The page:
So we ought to retire that issue also as a matter of moment in the political affairs of the Commonwealth. The GA forced the referendum on the voters, they voted it down, there were good arguments pro-and-con. Democracy triumphs. The roads get worse.

There are no doubt legitimate criticisms that can be leveled against Connaughton (e.g., he's very conservative for the changing demographics of his region, he's hard-core, no exception pro-life, which may be off-putting to liberal and moderate women voters, his military experience, national defense predilections, international business activities, and immersion in history academics may make him a tad too sensitive to federal prerogatives for a local or statewide political leader, and he can be non-PC blunt in his public statements), but he's pretty damned (perhaps too) transparent about what he's thinking and why he's thinking it, and he get's things accomplished. He knows how to get things done in a large complex jurisdiction. He polls well both within the GOP and across party lines in Northern Virginia. That's a real asset for the GOP, expecially these days. These governance skills are ones that are lacking in our camp, and were virtually (and, I submit, fatally) absent from the 2005 slate. I hope to see more of them in the future, if not from Connaughton or Fitch, from others like them. That's why I'm not looking to Richmond or the General Assembly for the way out for the state GOP after the debacle of 2005.

BTW, thanks for your service in teaching America's finest at West Point. Good teachers can make a ripple effect difference for years to come.

2:28 PM

 
Blogger The Richmond Democrat said...

Sorry Gents,

The demographics (no pun intended) are all against you. Virginia is turning blue. The growth of northern and central Virginia is changing the electoral balance.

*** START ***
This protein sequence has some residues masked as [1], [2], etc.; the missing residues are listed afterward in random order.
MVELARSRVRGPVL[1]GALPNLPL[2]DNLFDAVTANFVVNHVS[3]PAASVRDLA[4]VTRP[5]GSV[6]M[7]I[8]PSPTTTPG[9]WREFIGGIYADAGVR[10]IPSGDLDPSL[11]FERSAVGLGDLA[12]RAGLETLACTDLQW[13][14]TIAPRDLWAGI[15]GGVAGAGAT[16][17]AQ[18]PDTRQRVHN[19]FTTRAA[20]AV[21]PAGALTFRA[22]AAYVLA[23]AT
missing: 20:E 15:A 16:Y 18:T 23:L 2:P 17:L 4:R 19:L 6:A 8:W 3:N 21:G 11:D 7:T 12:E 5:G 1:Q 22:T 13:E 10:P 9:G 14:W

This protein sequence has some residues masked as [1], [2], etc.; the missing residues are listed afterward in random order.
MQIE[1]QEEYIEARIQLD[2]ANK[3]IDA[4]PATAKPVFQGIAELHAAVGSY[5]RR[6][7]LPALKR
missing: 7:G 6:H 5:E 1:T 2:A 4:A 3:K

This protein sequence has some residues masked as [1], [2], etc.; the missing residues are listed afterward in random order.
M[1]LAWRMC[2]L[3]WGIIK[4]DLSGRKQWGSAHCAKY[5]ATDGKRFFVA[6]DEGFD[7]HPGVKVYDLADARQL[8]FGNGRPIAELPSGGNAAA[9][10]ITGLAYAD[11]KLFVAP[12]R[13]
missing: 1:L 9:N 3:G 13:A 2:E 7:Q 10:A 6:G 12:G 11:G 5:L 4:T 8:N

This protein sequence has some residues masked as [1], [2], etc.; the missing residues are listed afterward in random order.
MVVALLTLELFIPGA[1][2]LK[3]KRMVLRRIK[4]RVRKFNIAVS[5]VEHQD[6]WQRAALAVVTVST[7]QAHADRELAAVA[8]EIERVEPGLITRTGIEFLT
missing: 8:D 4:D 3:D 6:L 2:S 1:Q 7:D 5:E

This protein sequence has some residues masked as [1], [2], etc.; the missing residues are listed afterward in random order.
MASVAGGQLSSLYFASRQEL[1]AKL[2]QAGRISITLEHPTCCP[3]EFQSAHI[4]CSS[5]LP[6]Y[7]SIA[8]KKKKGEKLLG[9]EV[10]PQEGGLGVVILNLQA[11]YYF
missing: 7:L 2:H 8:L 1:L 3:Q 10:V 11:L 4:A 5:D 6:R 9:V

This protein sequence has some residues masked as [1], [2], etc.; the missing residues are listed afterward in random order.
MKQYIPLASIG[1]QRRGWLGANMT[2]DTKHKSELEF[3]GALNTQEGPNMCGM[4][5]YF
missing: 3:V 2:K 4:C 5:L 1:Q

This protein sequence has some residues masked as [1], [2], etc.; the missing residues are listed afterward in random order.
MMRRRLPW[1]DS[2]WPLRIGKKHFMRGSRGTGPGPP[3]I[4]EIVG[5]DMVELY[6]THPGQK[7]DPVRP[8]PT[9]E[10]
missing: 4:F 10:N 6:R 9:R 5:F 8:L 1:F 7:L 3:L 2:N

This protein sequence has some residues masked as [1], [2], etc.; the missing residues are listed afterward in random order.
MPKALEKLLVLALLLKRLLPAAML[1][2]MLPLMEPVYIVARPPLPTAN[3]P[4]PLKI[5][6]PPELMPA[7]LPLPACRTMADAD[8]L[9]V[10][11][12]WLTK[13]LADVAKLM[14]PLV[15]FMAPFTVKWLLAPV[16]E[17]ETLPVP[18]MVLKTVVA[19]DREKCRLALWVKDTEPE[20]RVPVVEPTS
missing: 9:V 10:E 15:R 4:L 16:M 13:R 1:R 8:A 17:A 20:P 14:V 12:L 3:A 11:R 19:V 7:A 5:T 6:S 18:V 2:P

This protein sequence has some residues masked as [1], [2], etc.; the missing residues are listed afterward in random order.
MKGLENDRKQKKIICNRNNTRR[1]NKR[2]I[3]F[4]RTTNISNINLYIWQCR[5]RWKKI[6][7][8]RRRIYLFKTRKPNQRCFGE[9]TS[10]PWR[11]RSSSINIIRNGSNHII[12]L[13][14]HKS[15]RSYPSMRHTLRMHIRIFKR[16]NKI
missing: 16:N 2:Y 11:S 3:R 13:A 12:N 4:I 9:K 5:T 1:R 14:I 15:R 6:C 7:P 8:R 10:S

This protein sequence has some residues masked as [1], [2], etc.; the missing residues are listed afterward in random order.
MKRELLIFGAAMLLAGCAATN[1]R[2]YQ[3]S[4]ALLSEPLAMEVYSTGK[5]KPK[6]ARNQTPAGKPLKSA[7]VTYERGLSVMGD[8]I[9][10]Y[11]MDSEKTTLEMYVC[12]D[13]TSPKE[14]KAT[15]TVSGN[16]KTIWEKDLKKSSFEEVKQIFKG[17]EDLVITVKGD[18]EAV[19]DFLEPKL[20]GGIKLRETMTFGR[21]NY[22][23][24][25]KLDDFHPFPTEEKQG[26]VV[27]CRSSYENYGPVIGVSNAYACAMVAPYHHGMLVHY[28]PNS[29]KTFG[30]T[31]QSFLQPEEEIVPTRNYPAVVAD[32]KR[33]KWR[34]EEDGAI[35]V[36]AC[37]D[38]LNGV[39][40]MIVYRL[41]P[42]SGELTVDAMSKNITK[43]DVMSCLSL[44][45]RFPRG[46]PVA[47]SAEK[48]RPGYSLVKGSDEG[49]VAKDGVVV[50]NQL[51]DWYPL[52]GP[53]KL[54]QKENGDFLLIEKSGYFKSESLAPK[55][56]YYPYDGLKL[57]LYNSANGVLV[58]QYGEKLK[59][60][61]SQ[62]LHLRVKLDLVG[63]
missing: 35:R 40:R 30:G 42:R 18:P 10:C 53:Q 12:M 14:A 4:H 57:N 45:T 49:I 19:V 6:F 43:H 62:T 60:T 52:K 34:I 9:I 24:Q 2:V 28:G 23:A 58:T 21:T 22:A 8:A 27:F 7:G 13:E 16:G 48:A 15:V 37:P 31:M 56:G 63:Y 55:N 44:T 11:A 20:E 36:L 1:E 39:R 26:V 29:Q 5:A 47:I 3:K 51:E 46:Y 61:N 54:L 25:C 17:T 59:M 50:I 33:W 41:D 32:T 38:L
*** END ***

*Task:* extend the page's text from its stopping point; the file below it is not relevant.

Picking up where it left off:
Mobilizing the social conservative base is going to start boomeranging against you. For every one of Robertson's foot soldiers you bring out, two moderates will get angry and vote Democratic.

Nice blog though. I'm sure that I'll be seeing you guys around.

--J.C.

http://richmonddemocrat.blogspot.com/

8:22 PM

 
Blogger James Atticus Bowden said...

NoVa Scout: Attaboy for gentlemanly manners.

Part of PW is in our Congressional District. At the District meeting I heard the PW committee made an endorsement. It's a mixed bag throughout our District. Some do endorse in a primary and most don't.

You came to your conclusion about the NoVa Trans Tax in 02. No prob.

I read the 2 inch report that supposedly was the analytical background for the Tidewater scheme. It sucked. Really. Wrong plan, tax, and administration.

Libertarians lead the opposition on Southside of the James. On The Peninsula it was primarily Republican Conservatives. I was the vice-Chair of kNOw on The Peninsula. We were outspent $2.2m:$40k and we won big.

Agree on GA folks who tried to have it both ways. I didn't cheer those who voted to put us through the haze.

I didn't mean to make the tax(es) a single issue litmus test for conservative. This is blogging and I was using shorthand. My miscommunication.

If your comment about the GA means you don't think we will see decisive Conservative leadership in the 06 session, then I'd say let's see. I wrote my piece about needing a hero because without a champion the ideas go wanting.

As to the demographics you and the j.c mention the future will be a bit more complicated.

There are 7 million Virginians.l If we get 2 million more in what - the next 5 or 10 years? What is the break down among Yankees, Southerners and Foreigners. Then dive into the details of the demographics.

If it is my baby boomer generation coming to retire and die here the effect goes away in 30-40 years. What % of the foreigners will be Christian or convert during the next few decades? How many folks go into small business? And there are many more questions - better a subject of its own thread.

Long range futures is my day job. Interesting subject with many change 'drivers' but very little determinism - more arrays of choices like a spread sheet. Hope this makes sense.

Thanks for the attaboy on teaching cadets. It was great and I love hearing from my former students. But, it didn't have the high highs and low lows of serving in 5 divisions. Hooah.

10:03 PM

 
Anonymous NOVA Scout said...

JAB: Hope to see you at the Advance

10:37 PM

 
Blogger James Atticus Bowden said...

NoVA Scout I'll be at the Advance. My name tag may say 'Jim Bowden', so don't get confused.

9:34 AM

 
Anonymous NoVA Scout said...

Mine uses my full name: "Super Nova Scout" (my father was an astronomer), but my friends call me "Scout"

10:41 AM